On 5 June, Ambassador Akram said Pakistan would continue to block negotiations at the CD unless the issue of existing stockpiles was addressed, stating that "Unless the existing stocks are explicitly included in the mandate for treaty negotiations, Pakistan would not be able join consensus on the commencement of negotiations... the issue of stocks... needs to be made explicit in the negotiation mandate upfront without any ambiguity."

Explaining Pakistan's view on what existing fissile material stockpiles should be covered by an FM(C)T, Ambassador Akram said that only "fissile material present in deployed nuclear warheads or warhead components in storage" should remain outside safeguards, with all other fissile material stocks having to be placed under safeguards to assure they are not diverted to nuclear weapons use.

Pakistan proposed the FM(C)T should put under safeguards:

  • fissile material that has not been weaponized as yet, but set aside either for new warheads or for the replacement and refurbishment of existing warheads,

  • irradiated fuel and reactor-grade separated plutonium produced from any unsafeguarded reactor - military or otherwise,

  • fissile material from retired warheads or those in the dismantlement queue, including such material already in waste disposal sites,

  • fissile material declared excess for military purposes,

  • fissile material for non-proscribed military activities like naval propulsion etc.,

  • fissile material designated for civil purposes.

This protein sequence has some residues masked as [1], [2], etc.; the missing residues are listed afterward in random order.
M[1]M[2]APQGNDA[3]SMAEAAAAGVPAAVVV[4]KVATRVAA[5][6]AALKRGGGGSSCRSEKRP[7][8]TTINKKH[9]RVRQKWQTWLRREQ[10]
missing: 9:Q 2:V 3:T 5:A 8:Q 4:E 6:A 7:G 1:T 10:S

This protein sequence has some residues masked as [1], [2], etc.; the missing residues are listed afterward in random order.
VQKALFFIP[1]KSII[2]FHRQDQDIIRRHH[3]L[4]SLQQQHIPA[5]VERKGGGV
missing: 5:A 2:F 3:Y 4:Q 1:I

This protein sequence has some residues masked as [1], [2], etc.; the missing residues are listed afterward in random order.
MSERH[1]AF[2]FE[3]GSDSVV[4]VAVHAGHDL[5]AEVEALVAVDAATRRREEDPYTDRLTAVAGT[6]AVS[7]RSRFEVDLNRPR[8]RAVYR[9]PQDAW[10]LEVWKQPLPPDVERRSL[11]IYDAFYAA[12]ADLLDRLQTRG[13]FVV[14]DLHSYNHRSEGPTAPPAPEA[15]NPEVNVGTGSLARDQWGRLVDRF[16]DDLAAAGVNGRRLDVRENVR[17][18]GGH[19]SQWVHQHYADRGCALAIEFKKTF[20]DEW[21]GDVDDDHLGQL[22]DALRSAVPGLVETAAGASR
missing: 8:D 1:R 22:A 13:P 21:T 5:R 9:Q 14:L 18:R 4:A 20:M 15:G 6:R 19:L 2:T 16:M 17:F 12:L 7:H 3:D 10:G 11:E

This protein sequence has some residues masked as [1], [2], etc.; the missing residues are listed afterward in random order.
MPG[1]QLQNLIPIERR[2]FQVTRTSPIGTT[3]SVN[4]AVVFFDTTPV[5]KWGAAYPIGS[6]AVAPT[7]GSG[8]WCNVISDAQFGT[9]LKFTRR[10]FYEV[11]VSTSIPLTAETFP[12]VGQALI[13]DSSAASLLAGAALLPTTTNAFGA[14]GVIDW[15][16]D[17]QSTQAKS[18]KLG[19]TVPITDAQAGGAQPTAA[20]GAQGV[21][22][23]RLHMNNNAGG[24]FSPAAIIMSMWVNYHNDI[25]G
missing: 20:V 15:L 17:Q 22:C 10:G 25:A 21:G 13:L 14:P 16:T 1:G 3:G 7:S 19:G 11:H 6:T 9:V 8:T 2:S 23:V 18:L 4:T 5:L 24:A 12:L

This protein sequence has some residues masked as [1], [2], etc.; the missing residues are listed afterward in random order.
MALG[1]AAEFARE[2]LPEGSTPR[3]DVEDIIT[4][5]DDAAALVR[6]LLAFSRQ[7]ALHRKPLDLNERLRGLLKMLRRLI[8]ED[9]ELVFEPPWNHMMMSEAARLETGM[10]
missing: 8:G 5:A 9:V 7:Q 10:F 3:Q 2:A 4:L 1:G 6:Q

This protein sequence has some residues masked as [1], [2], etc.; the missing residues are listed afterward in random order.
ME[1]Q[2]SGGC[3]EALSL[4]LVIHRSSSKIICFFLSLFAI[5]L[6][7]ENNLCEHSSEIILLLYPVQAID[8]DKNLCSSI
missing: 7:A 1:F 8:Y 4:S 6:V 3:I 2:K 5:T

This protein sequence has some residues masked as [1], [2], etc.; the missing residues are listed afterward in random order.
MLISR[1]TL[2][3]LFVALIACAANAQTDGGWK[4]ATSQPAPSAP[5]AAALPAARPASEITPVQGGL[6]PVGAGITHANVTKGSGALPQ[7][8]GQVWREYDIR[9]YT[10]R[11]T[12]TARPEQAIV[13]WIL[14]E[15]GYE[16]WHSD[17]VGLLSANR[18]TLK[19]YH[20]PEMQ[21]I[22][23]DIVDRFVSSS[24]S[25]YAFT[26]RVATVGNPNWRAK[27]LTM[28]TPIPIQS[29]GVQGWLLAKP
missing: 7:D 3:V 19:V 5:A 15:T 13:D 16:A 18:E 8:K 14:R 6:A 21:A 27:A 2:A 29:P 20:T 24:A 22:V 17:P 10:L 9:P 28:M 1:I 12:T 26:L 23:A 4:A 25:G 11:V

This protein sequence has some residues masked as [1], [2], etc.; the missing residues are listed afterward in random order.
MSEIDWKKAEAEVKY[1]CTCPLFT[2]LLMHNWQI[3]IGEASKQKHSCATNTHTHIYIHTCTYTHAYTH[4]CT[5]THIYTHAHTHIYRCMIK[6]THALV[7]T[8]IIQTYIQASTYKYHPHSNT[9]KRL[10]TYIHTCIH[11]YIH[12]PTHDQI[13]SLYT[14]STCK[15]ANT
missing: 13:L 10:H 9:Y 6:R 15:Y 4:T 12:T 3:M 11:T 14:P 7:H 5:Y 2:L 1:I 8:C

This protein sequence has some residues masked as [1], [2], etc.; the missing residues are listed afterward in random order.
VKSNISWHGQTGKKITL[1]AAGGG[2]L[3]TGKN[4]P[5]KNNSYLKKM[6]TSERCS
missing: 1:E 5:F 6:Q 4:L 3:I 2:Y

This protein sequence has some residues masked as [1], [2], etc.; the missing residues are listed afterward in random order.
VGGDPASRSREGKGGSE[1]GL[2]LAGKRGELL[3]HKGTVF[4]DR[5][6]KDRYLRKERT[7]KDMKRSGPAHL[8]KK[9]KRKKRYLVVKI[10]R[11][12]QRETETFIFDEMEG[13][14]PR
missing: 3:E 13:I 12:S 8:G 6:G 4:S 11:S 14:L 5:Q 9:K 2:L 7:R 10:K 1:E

Safeguards on the first category of material would leave weapon states with no reserve or working stock of fissile material for weapon purposes and thus would freeze nuclear arsenals. Safeguards on the second category are clearly intended to capture India's stockpile of unsafeguarded spent fuel and separated plutonium for its nuclear power reactors. Given that independent estimates of nuclear arsenal sizes (such as those by the Federation of Atomic Scientists) assign Pakistan and India comparable numbers of nuclear weapons (100-120 and 90-110 respectively as of 2014), this proposal would serve in effect to give Pakistan the parity it seeks with India. Taken together these proposals suggest Pakistan may intend to keep all its fissile material stockpile in the form of components in deployed warheads or as stored warhead components.

Recognizing that other nuclear weapon states may want to keep working stocks of fissile materials for weapon programs and be unwilling to place these stockpiles under safeguards, Pakistan proposes as a fall back that these stockpiles be reduced to "the lowest possible levels necessary for the safe maintenance of nuclear arsenals through mutual and balanced reductions on a regional or global basis."

Pakistan's proposal to include under the FM(C)T material from retired warheads, those awaiting dismantlement, and fissile material for naval propulsion, would require extending inspections into nuclear warhead dismantlement facilities and military naval fuel cycle facilities and naval bases. Proposals for how this might be done can be found in Global Fissile Material Report 2008: Scope and Verification of a Fissile Material (Cutoff) Treaty.